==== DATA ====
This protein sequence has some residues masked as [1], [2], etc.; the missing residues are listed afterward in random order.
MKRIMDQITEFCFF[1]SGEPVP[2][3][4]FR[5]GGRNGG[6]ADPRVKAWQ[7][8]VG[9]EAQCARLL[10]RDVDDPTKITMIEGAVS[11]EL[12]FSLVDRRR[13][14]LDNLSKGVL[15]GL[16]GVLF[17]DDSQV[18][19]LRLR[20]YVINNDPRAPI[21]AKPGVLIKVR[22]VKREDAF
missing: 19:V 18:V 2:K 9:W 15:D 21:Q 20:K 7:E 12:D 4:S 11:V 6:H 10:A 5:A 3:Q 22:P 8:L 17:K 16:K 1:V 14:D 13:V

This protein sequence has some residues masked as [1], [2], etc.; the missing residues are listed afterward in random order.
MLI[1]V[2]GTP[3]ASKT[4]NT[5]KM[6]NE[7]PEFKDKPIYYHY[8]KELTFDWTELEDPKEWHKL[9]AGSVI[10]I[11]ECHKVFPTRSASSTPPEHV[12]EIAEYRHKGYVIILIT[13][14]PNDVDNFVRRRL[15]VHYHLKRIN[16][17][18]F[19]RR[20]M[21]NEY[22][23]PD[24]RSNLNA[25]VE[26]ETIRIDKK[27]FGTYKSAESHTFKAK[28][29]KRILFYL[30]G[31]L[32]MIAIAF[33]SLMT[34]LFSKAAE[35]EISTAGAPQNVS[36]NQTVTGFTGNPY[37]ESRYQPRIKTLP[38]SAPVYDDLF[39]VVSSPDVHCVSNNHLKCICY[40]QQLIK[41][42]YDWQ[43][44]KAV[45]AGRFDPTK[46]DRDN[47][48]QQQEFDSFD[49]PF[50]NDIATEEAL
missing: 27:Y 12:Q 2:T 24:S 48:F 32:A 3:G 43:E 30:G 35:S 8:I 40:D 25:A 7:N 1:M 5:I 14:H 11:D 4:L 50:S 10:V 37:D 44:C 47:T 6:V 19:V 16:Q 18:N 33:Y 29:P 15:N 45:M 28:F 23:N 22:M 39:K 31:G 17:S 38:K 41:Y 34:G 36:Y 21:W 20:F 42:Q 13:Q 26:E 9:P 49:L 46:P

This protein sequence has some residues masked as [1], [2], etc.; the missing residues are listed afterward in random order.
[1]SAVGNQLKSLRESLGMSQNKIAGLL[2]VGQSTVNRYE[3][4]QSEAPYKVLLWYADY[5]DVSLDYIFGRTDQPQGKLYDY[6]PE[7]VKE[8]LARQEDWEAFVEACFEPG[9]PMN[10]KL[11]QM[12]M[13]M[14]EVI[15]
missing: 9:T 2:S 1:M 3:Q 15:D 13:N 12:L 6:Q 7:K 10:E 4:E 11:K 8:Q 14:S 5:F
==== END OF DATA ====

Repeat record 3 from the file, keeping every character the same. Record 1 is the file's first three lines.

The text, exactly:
This protein sequence has some residues masked as [1], [2], etc.; the missing residues are listed afterward in random order.
[1]SAVGNQLKSLRESLGMSQNKIAGLL[2]VGQSTVNRYE[3][4]QSEAPYKVLLWYADY[5]DVSLDYIFGRTDQPQGKLYDY[6]PE[7]VKE[8]LARQEDWEAFVEACFEPG[9]PMN[10]KL[11]QM[12]M[13]M[14]EVI[15]
missing: 9:T 2:S 1:M 3:Q 15:D 13:N 12:L 6:Q 7:K 10:E 4:E 11:K 8:Q 14:S 5:F